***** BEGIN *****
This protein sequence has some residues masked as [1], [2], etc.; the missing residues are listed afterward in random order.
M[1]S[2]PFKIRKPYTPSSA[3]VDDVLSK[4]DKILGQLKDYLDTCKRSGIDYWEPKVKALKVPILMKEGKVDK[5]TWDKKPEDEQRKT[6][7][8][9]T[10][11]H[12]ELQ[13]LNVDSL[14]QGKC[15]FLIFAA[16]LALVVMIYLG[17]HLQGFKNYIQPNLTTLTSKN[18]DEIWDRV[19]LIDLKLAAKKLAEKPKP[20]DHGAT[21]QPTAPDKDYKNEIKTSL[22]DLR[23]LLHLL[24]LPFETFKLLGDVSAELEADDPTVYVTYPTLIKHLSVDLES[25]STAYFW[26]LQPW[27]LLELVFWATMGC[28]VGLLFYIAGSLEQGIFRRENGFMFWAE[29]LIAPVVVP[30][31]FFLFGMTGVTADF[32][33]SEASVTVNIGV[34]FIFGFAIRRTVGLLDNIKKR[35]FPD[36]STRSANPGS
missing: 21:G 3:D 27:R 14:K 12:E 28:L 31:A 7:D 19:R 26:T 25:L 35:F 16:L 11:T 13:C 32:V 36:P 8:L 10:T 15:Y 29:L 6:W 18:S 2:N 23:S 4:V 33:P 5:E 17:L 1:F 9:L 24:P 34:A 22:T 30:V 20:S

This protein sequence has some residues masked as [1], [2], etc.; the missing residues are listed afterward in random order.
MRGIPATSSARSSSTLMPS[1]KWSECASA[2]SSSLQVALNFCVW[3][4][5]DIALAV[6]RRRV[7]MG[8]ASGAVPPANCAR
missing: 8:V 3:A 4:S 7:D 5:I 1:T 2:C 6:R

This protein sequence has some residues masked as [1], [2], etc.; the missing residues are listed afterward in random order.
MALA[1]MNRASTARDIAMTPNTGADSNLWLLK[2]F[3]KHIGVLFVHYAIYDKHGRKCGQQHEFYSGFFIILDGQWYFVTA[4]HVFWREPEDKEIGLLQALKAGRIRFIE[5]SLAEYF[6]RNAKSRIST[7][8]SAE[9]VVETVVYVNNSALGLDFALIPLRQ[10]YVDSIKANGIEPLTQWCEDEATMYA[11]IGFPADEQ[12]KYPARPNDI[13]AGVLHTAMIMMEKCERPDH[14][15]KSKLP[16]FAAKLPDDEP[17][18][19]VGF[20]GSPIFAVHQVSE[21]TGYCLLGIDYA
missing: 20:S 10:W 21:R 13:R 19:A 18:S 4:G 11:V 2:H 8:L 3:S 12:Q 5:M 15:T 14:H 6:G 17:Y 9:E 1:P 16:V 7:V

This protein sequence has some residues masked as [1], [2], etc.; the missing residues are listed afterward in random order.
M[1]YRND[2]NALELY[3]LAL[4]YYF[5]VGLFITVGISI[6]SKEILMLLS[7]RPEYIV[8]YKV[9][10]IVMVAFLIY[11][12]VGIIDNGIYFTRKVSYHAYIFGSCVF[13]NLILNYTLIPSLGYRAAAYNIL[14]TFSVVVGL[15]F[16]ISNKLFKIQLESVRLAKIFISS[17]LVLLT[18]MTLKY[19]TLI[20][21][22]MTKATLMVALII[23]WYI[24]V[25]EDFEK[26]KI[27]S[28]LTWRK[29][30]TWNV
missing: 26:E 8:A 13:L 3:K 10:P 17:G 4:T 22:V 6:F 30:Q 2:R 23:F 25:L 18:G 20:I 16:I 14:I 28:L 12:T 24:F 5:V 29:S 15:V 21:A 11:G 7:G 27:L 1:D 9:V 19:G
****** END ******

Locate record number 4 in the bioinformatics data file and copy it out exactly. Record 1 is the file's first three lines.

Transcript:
This protein sequence has some residues masked as [1], [2], etc.; the missing residues are listed afterward in random order.
M[1]YRND[2]NALELY[3]LAL[4]YYF[5]VGLFITVGISI[6]SKEILMLLS[7]RPEYIV[8]YKV[9][10]IVMVAFLIY[11][12]VGIIDNGIYFTRKVSYHAYIFGSCVF[13]NLILNYTLIPSLGYRAAAYNIL[14]TFSVVVGL[15]F[16]ISNKLFKIQLESVRLAKIFISS[17]LVLLT[18]MTLKY[19]TLI[20][21][22]MTKATLMVALII[23]WYI[24]V[25]EDFEK[26]KI[27]S[28]LTWRK[29][30]TWNV
missing: 26:E 8:A 13:L 3:K 10:P 17:G 4:T 22:V 6:F 30:Q 2:R 23:F 25:L 18:G 20:I 16:I 14:I 28:L 12:T 24:F 5:V 29:S 15:V 21:A 11:G 7:G 27:L 1:D 9:V 19:G